BEIRUT (Reuters) - Syria accused Turkey on Thursday of playing a “fundamental role” in supporting terrorism by opening its airport and border to al Qaeda and other jihadists to carry out attacks inside Syria.
Once close allies, the two countries’ relationship quickly deteriorated as President Bashar al-Assad intensified a crackdown in a 17-month-old uprising against his rule.
Turkish Prime Minister Tayyip Erdogan has called on Assad to leave and Ankara has set up a sprawling refugee camp along the border which houses thousands of Syrian refugees.
Several military officers have defected to Turkey and the nominal commander of the Free Syrian Army, a loosely coordinated group of insurgents fighting Assad’s forces, is also based there.
“The Turkish government plays a fundamental role in supporting terrorism by opening its airport and borders to host al Qaeda elements, jihadists and salafists,” Syria’s foreign ministry said in a statement circulated on state television.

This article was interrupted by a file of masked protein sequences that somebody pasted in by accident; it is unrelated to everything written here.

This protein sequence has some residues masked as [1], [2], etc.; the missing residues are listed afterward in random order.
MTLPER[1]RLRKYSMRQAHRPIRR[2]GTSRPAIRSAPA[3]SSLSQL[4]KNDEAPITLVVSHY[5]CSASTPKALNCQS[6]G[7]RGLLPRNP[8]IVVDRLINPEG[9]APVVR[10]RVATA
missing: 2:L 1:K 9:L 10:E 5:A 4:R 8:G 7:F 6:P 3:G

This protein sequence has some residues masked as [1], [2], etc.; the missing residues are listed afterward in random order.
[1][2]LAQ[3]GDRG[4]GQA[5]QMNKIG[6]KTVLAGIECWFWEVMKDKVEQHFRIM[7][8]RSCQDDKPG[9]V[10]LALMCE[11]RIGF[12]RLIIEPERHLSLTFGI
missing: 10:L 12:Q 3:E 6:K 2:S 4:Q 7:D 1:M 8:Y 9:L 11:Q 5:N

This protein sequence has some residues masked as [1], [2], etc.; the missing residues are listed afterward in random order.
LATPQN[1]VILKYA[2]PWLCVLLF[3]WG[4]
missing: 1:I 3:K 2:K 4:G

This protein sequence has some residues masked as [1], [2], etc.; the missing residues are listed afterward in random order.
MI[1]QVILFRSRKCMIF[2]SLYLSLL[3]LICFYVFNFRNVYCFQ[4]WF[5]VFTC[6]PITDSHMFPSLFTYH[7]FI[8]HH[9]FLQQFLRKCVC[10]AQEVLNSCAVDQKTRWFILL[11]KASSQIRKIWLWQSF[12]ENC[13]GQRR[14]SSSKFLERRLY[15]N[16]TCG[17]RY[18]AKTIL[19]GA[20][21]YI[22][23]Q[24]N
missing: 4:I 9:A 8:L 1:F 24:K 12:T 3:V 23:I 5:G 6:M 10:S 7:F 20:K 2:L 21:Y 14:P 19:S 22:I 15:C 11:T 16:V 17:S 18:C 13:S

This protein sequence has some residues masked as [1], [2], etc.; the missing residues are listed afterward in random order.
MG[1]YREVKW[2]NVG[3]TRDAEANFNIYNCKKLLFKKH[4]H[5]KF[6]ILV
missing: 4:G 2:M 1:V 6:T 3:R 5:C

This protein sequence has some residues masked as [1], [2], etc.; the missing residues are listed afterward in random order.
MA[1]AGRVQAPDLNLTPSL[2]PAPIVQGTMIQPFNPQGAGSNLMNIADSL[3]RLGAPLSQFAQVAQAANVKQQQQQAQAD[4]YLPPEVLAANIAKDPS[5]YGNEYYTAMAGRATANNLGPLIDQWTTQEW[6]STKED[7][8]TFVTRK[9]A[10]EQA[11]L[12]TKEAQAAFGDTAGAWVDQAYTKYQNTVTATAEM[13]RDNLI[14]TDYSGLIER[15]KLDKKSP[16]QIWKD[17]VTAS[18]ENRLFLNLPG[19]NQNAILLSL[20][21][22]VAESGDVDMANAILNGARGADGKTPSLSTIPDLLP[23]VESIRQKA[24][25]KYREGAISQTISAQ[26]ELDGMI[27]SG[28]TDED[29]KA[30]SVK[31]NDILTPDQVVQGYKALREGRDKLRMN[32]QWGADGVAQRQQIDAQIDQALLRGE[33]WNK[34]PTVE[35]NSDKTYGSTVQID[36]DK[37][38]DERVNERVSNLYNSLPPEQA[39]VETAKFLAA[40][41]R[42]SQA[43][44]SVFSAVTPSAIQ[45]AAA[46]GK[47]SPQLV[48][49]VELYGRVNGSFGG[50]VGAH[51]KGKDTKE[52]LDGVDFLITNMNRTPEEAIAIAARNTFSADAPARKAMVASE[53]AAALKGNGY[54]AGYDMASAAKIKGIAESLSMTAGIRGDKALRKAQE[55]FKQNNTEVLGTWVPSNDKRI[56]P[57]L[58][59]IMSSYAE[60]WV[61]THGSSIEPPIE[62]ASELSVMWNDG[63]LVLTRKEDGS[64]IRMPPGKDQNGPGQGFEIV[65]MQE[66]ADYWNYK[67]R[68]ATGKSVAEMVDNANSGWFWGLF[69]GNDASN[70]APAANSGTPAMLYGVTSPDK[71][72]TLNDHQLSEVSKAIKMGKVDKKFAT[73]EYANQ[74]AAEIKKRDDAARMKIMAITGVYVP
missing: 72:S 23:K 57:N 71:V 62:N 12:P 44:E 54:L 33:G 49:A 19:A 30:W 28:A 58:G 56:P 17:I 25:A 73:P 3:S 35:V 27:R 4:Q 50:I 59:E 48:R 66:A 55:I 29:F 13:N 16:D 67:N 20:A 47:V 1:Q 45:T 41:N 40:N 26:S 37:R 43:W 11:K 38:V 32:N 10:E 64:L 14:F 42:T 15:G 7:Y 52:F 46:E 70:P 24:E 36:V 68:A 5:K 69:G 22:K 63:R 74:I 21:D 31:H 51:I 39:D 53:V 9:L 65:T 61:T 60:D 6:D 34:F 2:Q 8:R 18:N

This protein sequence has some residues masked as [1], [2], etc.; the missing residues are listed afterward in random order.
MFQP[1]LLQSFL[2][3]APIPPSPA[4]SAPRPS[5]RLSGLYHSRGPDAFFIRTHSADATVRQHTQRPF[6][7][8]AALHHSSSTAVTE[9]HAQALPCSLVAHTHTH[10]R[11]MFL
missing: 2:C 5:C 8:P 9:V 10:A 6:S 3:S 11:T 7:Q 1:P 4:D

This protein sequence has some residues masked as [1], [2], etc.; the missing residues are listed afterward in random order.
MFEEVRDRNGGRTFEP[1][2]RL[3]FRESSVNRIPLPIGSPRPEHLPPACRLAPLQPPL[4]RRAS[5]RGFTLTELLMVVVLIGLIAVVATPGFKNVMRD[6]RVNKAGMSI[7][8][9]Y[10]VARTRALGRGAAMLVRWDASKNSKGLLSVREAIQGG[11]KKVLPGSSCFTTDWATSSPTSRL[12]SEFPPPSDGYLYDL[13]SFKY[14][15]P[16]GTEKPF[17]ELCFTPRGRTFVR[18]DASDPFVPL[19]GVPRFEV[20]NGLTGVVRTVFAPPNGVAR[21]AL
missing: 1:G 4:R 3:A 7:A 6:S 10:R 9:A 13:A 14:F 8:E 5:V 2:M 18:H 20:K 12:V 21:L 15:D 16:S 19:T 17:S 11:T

“The Turkish government has set up on its soil military offices where Israeli, American, Qatari and Saudi intelligence agencies direct the terrorists in their war on the Syrian people,” the statement said.
Damascus also accused France and the United States of sending rebels communications equipment. U.S. sources have said President Barack Obama signed a secret order authorizing U.S. support for rebels seeking to depose Assad.
Gulf sources told Reuters that Turkey had set up a secret base with allies Saudi Arabia and Qatar to direct vital military and communications aid to Syria’s rebels from the city of Adana near the border.
The statement said Turkey had used the camps as “military bases” for terrorists who then headed to Syria to commit crimes.
A Turkish foreign ministry spokesman said: “It is not the first unsupported claim coming from Syria. These speculative claims are not reflecting the truth.”
Reporting by Yara Bayoumy; Editing by Michael Roddy